In the CO2 recovery system 1000, material such as a sulfur oxide (SOx) remain un-removed in a desulphurization step. Such residual material reacts with alkanolamine contained in the CO2-absorbing solution 1005 in the CO2-removing process thereby producing a thermostable salt. The thermostable salt mixes with the lean solution 1009, which creates various issues. The thermostable salt cannot be removed under normal conditions in a course of producing the lean solution 1009 from the rich solution 1007, so that the thermostable salt accumulates in the system while the lean solution 1009 circulates.

The CO2 recovery system 1000 includes a reclaimer 1040 to which the lean solution 1009 that is produced in the regeneration tower 1008 is supplied. The reclaimer 1040 heats the lean solution 1009 to produce a condensed depleted material such as a salt. The condensed depleted material is then removed.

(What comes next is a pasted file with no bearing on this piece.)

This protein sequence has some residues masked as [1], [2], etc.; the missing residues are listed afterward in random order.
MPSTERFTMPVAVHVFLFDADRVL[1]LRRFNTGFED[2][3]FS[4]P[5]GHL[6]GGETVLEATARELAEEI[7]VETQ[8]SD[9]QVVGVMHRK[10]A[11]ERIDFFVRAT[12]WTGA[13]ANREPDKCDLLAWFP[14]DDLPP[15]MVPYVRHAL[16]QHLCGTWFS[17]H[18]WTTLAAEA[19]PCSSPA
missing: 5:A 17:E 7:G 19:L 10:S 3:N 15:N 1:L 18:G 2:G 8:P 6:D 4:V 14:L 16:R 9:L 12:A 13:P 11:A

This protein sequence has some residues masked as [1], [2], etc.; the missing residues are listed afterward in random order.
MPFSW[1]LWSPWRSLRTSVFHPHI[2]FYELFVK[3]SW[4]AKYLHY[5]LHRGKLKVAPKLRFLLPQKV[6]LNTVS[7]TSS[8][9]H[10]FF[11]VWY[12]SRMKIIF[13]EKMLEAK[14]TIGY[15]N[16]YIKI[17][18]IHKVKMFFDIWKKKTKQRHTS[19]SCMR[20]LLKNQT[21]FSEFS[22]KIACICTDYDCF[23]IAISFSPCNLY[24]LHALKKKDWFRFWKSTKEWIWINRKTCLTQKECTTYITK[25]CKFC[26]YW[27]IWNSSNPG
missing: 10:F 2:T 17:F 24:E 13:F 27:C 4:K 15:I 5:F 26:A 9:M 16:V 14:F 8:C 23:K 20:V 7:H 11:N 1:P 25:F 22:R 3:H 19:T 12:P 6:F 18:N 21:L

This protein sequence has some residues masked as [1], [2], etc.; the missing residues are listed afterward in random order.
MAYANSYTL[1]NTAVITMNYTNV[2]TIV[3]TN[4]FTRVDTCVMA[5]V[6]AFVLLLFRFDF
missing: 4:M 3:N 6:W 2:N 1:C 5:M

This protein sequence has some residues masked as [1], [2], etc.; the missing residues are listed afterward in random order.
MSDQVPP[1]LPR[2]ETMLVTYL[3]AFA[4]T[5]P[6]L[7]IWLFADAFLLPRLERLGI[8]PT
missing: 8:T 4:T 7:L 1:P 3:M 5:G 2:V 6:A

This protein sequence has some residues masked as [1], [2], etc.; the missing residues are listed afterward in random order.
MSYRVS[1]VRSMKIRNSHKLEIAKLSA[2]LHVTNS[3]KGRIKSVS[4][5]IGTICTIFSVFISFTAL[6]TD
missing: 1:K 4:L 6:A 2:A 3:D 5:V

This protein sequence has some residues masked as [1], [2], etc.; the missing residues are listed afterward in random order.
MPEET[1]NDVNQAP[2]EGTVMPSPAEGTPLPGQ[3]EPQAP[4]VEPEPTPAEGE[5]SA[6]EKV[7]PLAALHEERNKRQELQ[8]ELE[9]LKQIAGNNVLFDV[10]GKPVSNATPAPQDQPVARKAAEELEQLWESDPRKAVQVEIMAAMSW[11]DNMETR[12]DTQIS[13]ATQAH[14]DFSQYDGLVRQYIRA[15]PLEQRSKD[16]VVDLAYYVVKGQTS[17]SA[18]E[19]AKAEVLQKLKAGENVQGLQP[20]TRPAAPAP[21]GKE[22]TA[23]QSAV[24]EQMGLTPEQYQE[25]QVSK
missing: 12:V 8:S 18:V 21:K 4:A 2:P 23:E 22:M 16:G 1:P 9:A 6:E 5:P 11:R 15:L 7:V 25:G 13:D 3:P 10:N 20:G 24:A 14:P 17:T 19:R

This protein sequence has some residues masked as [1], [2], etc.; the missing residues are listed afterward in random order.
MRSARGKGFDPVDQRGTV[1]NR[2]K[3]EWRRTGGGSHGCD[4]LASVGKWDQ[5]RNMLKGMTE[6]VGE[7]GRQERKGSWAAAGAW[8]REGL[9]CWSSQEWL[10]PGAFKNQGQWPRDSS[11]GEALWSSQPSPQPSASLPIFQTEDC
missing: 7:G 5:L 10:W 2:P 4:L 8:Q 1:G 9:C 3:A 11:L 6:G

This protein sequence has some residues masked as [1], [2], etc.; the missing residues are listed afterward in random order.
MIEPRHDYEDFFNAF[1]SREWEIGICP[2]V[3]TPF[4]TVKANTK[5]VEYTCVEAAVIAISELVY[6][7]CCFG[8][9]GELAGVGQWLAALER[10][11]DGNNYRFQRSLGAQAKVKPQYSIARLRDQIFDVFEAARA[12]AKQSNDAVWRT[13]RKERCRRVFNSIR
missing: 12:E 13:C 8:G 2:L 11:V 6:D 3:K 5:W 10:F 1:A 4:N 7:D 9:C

More particularly, the lean solution 1009 passing through a lean-solution supply line 1022 is extracted through an extracting line 1041 that is stretched from the lean-solution supply line 1022 to the reclaimer 1040. The reclaimer 1040 receives saturated steam 1046 from a saturated-steam supply line 1045 into a saturated-steam supply pipe 1050 and heats the lean solution 1009 with the saturated steam 1046. The depleted material is removed from the extracted lean solution 1009 in the reclaimer 1040. The lean solution 1009 is heated in the reclaimer 1040 to, for example, 130° C. to 150° C., so that vaporized CO2-absorbing solution 1047 is obtained from the lean solution 1009. The vaporized CO2-absorbing solution 1047 is supplied to the lower portion of the regeneration tower 1008. A condensed waste-product accumulated on a bottom of the reclaimer 1040 is removed from the system, for example, the boiler, for example, by pumping with a pump.